The adventures Robert Hillman enjoyed reading as a child made him yearn to fashion his own stories.
It seems to me that love is the most essential human experience, but it is always fraught, and more demanding than any other undertaking- Robert Hillman
“When I was fifteen, I purchased a portable Olivetti typewriter and started work on my lifetime’s passion,” he said. “My first stories were frightful, but I persisted.
“Eventually, I had short stories accepted for publication and finally a novel.”
Now Hillman, a featured author in this year’s Write Around The Murray, has more than 100 published books, including fiction, history, biographies, autobiography, children’s and young adult books.
“Writing became my life’s work, and I couldn’t be more delighted to be able to say that,” he said.
Hillman will help launch the 2018 Write Around The Murray literary festival on July 26 when he and Stan “Yarra” Yarramunua talk about their collaborative biography A Man Called Yarra.
This story details Yarra’s childhood with an alcoholic and abusive father, his own battles with alcoholism and rise to success as an artist, actor, musician, businessman and charity worker.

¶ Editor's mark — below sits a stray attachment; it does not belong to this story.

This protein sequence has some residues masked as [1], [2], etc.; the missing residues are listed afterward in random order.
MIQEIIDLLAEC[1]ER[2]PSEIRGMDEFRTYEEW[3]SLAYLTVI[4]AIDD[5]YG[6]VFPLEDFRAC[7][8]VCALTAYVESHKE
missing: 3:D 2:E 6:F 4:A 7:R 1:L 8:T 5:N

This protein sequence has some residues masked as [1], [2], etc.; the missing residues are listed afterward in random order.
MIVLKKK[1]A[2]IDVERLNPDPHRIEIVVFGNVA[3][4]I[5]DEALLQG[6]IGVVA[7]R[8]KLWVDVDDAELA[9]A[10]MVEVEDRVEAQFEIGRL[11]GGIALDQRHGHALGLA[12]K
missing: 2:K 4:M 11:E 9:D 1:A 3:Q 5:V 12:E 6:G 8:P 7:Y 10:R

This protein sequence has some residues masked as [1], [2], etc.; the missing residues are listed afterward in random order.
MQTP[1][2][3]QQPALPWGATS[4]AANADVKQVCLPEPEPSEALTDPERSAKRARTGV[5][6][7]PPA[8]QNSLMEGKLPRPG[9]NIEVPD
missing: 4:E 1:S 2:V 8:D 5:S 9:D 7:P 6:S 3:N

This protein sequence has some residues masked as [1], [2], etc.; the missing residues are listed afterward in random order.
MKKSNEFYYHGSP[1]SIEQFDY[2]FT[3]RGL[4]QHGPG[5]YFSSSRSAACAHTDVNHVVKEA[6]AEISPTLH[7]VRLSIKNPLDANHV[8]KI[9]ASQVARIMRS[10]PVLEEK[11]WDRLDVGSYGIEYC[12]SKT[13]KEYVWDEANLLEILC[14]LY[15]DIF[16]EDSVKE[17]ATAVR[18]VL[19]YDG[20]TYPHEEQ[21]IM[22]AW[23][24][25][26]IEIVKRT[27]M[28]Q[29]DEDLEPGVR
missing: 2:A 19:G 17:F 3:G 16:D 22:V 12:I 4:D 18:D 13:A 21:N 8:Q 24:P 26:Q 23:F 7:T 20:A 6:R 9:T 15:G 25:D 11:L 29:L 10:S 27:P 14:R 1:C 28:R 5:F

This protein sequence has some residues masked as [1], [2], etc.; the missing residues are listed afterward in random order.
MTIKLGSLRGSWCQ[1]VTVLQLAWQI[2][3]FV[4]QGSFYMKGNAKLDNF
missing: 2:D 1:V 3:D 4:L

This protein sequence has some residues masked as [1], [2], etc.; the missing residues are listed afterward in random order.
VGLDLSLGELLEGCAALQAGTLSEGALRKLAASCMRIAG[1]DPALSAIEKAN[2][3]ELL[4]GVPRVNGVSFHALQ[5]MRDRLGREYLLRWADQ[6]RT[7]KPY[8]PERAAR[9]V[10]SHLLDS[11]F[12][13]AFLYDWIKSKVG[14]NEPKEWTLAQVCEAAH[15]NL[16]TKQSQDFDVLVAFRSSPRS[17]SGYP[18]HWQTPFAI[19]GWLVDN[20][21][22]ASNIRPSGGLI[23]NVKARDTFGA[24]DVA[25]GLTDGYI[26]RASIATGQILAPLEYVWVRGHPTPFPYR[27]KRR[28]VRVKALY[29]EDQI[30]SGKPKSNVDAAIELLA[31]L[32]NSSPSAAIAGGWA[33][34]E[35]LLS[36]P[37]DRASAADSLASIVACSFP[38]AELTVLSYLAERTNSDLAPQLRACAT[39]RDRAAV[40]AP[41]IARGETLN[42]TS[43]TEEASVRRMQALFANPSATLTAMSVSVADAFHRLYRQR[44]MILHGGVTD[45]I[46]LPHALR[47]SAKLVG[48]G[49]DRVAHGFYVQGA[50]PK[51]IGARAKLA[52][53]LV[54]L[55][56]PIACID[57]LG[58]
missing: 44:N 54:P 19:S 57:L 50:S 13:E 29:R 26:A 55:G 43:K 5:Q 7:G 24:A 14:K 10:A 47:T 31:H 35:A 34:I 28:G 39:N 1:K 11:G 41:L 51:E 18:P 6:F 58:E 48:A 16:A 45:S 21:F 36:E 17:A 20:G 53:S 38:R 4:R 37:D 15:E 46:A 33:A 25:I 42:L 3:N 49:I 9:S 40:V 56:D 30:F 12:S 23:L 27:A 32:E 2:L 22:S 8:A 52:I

Hillman thought audiences would find the process of writing the biography intriguing.
“Stan is a guy I fell in love with as a writer,” he said.
“He had a big, rambunctious tale of despair and triumph to tell and for me every interview and every chapter was thrilling.”
The author said the strategies and techniques involved in writing a biography remained the same as in fiction writing.
“What is important is the sympathy of the writer for the subject and I had complete sympathy with Stan,” he said.
Hillman’s novel The Bookshop of the Broken Hearted, the 2018 Book of the Festival, explores a theme he pursues in all his fiction – love and its impediments.
“It seems to me that love is the most essential human experience, but it is always fraught, and more demanding than any other undertaking,” he said.
“The Bookshop of the Broken Hearted explores a situation in which love faces a severe test of commitment.”
In the novel, a farmer in central Victoria, abandoned by his wife and caring for a son not his own, falls in love with a Jewish Hungarian migrant struggling with her own sorrows.
Write Around The Murray, September 5-9, will examine this year’s theme Life. Stories.
Memoirs feature in the five-day program of workshops and conversations, which includes contributions from Jessie Cole, Ailsa Piper, Tony Wright and Chris Hammer.
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